Thursday, 6 July 2017

Nagoya NA-771 antenna review

Practically all handheld radios are sold with a small whip or "rubber duck" type antenna. Sometimes this antenna is so small than it is not even 1/4 wave length at UHF (440Mhz). As you probably know, these small antennas are not very performant, specially on the VHF band (136-174Mhz), where the whip is so short that performance is severely affected.

For better performance a bigger antenna is needed. The Nagoya NA-771 is a dual band VHF/UHF (144/430Mhz) antenna that delivers improved performance compared to the typical "stock" whip or "rubber duck" antennas. The Nagoya NA-771 is about 39cm in length, much bigger than the typical handheld radio "stock" antenna, but still a good match for small handheld radios. For a review of the Baofeng antennas that come with Baofeng handheld radios, please check my previous post.

Nagoya NA-771 antenna
Nagoya NA-771.

Disassembled Nagoya NA-771 matching circuit
Disassembled Nagoya NA-771 with matching circuit.

As always, the laws of physics rule and, as expected, compared to the antennas that come with most portable radios (Baofeng and others), performance is noticeably better, specially in the VHF 2 meter band and the commercial FM band. But UHF performance is also improved. Nagoya claims a gain of 2.15 dBi and a VSWR of less than 1.5:1. I don't trust this specs since this is a 5/8 wave antenna and a higher maximum gain is to be expected. A 5/8 wavelength pole has more gain at lower elevation angles (i.e. near the horizon) than a 1/4 wave pole, which it is what is normally desired. Also, Nagoya's claims the same gain for the NA-701, a much smaller antenna! Don't confuse the NA-771 with the NA701, which is only 22 cm in length. The NA-771 has more gain than the NA-701!

Nagoya NA-771 VSWR and return loss chart
Nagoya NA-771 VSWR and Return Loss chart.

Some people say that the NA-771 is no better than the "stock" antenna that comes with your radio. That is not my experience. Probably they have a negative opinion of the NA-771 because their antenna is defective. Unfortunately it seems that many NA-771's sold are not the original product, but imitations!

A "fake" NA-771 antenna could be as good as a genuine Nagoya NA-771, but you are more likely to get a defective product. In case of the NA-771, if your new NA-771 offers no improvement over the smaller stock "rubber duck" antenna, probably you where sold a defective antenna. If you were to disassemble the antenna you would probably find a bad solder joint in the matching circuit.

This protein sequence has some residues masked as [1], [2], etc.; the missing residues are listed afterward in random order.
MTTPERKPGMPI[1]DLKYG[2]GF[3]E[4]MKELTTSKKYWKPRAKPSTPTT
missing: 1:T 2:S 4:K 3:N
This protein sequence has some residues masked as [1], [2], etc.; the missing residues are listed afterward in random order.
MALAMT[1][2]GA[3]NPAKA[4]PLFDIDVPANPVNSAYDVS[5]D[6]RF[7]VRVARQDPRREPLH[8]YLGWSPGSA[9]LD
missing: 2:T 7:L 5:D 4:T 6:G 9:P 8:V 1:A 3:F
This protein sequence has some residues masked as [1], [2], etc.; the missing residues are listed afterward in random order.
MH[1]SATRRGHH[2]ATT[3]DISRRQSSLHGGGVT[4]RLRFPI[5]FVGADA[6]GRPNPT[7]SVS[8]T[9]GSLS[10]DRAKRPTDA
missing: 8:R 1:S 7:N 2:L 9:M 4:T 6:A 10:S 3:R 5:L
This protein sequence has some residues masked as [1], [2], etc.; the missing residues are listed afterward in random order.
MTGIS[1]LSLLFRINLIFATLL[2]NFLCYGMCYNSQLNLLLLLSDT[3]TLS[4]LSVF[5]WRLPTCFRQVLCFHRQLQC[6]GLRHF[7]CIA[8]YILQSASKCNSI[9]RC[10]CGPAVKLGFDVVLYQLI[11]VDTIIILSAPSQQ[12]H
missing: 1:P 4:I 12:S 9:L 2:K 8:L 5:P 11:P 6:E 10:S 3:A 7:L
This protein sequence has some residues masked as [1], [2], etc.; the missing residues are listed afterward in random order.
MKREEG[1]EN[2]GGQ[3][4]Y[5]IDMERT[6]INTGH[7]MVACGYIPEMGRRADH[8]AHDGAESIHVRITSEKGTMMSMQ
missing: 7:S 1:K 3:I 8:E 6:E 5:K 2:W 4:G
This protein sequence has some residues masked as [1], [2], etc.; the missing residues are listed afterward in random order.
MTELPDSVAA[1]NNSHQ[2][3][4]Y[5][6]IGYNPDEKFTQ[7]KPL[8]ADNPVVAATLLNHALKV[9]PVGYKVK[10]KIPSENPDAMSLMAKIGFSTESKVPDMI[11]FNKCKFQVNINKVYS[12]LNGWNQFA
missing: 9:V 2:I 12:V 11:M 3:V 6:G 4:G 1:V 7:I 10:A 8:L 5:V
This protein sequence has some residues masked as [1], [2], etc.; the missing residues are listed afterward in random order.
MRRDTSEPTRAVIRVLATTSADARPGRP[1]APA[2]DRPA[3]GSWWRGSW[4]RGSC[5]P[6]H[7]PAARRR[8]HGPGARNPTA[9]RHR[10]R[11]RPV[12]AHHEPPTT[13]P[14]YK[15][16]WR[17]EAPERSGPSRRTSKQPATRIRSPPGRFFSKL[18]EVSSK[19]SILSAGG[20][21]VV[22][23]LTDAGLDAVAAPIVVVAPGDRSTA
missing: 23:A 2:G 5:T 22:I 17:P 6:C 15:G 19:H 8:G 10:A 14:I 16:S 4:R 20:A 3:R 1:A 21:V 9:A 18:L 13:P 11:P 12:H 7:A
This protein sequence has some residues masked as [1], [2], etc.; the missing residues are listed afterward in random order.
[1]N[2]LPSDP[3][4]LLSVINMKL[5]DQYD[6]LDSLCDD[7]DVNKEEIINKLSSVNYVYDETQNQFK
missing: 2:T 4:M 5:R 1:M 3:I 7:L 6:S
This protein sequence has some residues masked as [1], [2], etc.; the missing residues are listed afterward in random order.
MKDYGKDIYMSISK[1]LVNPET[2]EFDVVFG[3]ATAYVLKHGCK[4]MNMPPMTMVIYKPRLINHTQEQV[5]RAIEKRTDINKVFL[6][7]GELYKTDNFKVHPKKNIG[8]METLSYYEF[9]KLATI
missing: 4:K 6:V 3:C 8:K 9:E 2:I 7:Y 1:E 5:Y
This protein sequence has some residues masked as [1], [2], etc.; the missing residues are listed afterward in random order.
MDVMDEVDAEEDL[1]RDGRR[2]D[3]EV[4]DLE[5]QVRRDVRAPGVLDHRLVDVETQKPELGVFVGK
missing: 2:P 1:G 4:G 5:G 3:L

You can buy a NA-771 for about 4 USD delivered from Banggood here.

Tuesday, 4 July 2017

Baofeng UV-5R factory antennas teardown and review

Today I'm going to compare the Baofeng UV-5R, UV-5R+ and UV-B5 factory antennas. These two whip or "rubber duck" antennas are built for use on the VHF (136-174Mhz) and UHF (400-480Mhz) amateur radio bands and commercial FM band reception. They are sold with Baofeng two-way portable radios. When you buy a Baofeng portable radio, it comes with either one or the other. 

As you can see, one antenna is bigger than the other. The shorter antenna is just under 12 cm in length, while the bigger one is a little over 16 cm. That is a substantial difference in length. These antennas use a SMA female connector.

Baofeng UV-5R, UV-5R+, UV-B5 antenna sizes
Two Baofeng radio antennas sold with the UV-5R and other models.

Almost all whip or "rubber duck" type antennas are small. They are designed to be used on small portable radios, so performance is sacrificed in favour of size. While this has little effect on the UHF band, usually performance on the lower frequency VHF band suffers. This is easy to understand, since small whip antennas are 1/4 wave length and 1/4 wave at 440Mhz is much shorter than 1/4 wave at 144Mhz. Wave length is calculated by dividing the speed of light by the operating frequency. For the UHF 70cm band, 1/4 wave length will be 300/440 then divided by 4, about 17 cm. For VHF, a 1/4 wave antenna would be 52 cm.

So, the length of these small antennas is optimal for UHF, but far from optimal in the VHF band. If you connected a simple wire 1/4 wave in length at 440Mhz to the antenna socket of your radio and press the transmit button on a VHF frequency, you would probably damage your radio's power amplifier. This has to do with impedance and VSWR. To be possible to use such short whips or "rubber duck" antennas on both bands without destroying your radio these antennas have matching circuits to improve the VSWR on the UHF and VHF bands. These matching circuits use inductors (coils) and capacitors. Bellow is a teardown of the the two Baofeng UV-5R antennas.

Baofeng UV-5R antenna teardown inside.
The insides of two Baofeng UV-5R antennas.

As you can see, they are quit different internally. The shorter antenna's radiator is constructed using a long helical wound wire, while the other uses a longer and thinner radiator. Although this is more easily seen on the longer (top) antenna, they both have a matching circuit at the base.

Baofeng UV-5R, UV-5R+, UV-B5 antenna matching.
Matching circuit detail of the Baofeng UV-5R, UV-5R+, UV-B5 16cm antenna.

So, these antennas are different. Will this have an effect on performance?

After some tests, I came to the conclusion that performance is very similar between the two antennas on the VHF and UHF bands. On the commercial FM band however, the longer antenna is noticeably better! 

If you frequently use your radio to listen to commercial FM stations, the bigger antenna is the clear choice. You can, of course, use this antenna on any other VHF/UHF two-way radio, as long it uses the same SMA type connector, or with an adaptor. They can be bough for about 3 USD online

If you want better performance on both the UHF and VHF bands a bigger antenna is needed. More on that in a future post. 

Buy the Baofeng VHF+UHF+FM antenna (16cm) from Banggood.